Sporting As for rugby's new darlings

12 May 2003

Stars of the future: Isma-eel Dollie (left) and Paul Delport have become caught up in a whirl of media activity following their parts in helping the SA under-19 rugby side win the world championships.

With the rest of South African rugby mired in the doldrums, it's not hard to understand why the national under-19 side's triumph at the World Championships in France recently had the media waxing lyrical.

At the heart of the deserved hullabaloo that greeted the squad's return to local shores were two UCT first-year BA (Law) students - scrumhalf Paul Delport, who skippered the team and opened the SA scoring with an eighth-minute try in the final, and flyhalf Isma-eel Dollie who calmly put over a drop goal in the 34th minute to ensure the side a 22-18 victory over New Zealand. The diminutive (physically, at least) duo's exploits in the tournament have since turned them into national heroes, and weeks after the event, classmates and strangers still come up to them to extend their congratulations.

"Our coach warned us our lives wouldn't be the same again," noted Delport, who is currently nursing a broken thumb he incurred in the final. Dollie, in turn, has taken the adulation, and the advances from the opposite sex, in his stride - "It's all part of the game," he observed fatalistically.

(It must be noted, however, that his topless photo shoot for You magazine did cause a few nervous flutters in his home, and still reduces Delport to mocking laughter. "They just told me to take my top off," he commented.)

Having played rugby together for much of their time at SACS, the 18-year olds know each other "like the back of our hands", according to Dollie. This partnership came in handy when they had to attract the selectors' attentions during the pre-championship trials that featured no fewer than 90 young rugby players.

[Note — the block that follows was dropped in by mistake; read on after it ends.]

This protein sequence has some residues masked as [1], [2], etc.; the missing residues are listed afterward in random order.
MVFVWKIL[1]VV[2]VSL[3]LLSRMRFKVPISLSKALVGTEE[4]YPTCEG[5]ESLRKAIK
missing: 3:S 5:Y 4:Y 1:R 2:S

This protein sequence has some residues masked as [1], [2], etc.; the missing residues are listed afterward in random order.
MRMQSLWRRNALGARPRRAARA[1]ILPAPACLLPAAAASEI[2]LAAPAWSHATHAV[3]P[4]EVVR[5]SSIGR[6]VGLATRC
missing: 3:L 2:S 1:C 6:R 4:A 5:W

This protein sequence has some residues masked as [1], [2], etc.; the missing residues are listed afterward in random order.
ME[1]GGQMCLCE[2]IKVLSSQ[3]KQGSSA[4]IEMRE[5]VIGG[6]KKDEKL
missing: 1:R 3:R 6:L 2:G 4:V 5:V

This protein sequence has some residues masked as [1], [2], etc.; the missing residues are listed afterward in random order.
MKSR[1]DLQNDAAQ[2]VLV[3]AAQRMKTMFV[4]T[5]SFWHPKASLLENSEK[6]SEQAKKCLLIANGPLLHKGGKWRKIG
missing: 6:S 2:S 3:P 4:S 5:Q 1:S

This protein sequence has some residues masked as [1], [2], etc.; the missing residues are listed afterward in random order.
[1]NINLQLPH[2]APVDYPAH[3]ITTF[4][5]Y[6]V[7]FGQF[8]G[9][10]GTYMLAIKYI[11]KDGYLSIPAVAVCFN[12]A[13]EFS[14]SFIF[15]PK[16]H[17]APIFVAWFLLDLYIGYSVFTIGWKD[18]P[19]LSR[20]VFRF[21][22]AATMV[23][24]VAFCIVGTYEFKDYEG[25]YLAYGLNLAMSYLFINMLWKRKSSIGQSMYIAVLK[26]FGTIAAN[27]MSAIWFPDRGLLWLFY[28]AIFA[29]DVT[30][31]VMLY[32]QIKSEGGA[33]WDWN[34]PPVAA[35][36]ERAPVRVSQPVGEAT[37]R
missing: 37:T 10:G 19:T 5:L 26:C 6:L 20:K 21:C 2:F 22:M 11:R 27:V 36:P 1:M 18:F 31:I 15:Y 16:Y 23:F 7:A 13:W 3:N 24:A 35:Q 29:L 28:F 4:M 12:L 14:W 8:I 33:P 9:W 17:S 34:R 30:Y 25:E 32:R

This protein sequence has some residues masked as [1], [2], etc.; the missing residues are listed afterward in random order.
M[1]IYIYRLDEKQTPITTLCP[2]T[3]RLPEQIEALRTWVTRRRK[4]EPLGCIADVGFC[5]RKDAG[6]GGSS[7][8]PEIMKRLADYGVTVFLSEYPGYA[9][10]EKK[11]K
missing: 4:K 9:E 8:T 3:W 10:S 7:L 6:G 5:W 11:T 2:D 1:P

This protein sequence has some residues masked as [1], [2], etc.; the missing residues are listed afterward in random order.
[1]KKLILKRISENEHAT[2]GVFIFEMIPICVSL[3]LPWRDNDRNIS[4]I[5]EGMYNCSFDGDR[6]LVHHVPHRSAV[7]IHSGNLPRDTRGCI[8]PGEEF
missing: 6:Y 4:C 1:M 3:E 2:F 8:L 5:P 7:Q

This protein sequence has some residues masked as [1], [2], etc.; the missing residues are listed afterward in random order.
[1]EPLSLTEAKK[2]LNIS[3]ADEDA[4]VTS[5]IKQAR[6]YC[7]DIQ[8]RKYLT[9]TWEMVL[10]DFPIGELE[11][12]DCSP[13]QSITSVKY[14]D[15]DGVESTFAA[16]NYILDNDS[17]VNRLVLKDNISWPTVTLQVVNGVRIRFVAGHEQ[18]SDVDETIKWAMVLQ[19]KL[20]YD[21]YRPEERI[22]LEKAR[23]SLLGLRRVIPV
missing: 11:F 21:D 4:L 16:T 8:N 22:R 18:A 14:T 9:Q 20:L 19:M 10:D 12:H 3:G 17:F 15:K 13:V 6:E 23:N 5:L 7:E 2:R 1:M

"Luckily enough, we always played together in the trials and we were roommates as well," Delport said. As halfback pair for the SA side, they also combined well in the championships, as their heroics testify. Dollie, for instance, was named man of the match in the Paris semi-final against France, where they had to contend with the cheers of 15 000 ardent Gallic fans.

"Playing against France in Paris in front of 15 000 people supporting the French is quite a thing to overcome," Delport said of this match.

With the local boys out for the event's finale, however, the French opted to lend their vocal support to the SA side. "They like the underdogs," Dollie explained.

Delport still finds it hard to suppress his excitement about scoring a try in the final, where he had to sneak his way through the Kiwi defences after a scrum near the New Zealand goal line. "It's the kind of thing you dream about when you're lying in bed the night before a game.

"I couldn't believe these okes just opening up a gap in front of me. I thought the ref had blown his whistle or something."

Of his "Stransky moment", Dollie is equally modest. "I just wanted to get the ball out and waste some time," he said.

A drop-kicker of some renown, the three-pointer did, however, help to exorcise a demon he'd been carrying around since his last school game, when he missed a sitter from right in front of the poles, he confided.

With the media attention tapering off for the moment, the two can now concentrate on getting into the UCT and Western Province sides, and catching up with their studies. Although not consummate students (self-confessed), both are enjoying the university experience.

"I still don't know what I want to do," said Delport to Dollie's validating nod, "but it was a choice between sitting at home or coming here to study a BA Rugby - so I decided to come here. And [glancing at his teammate] we're still having a jol."

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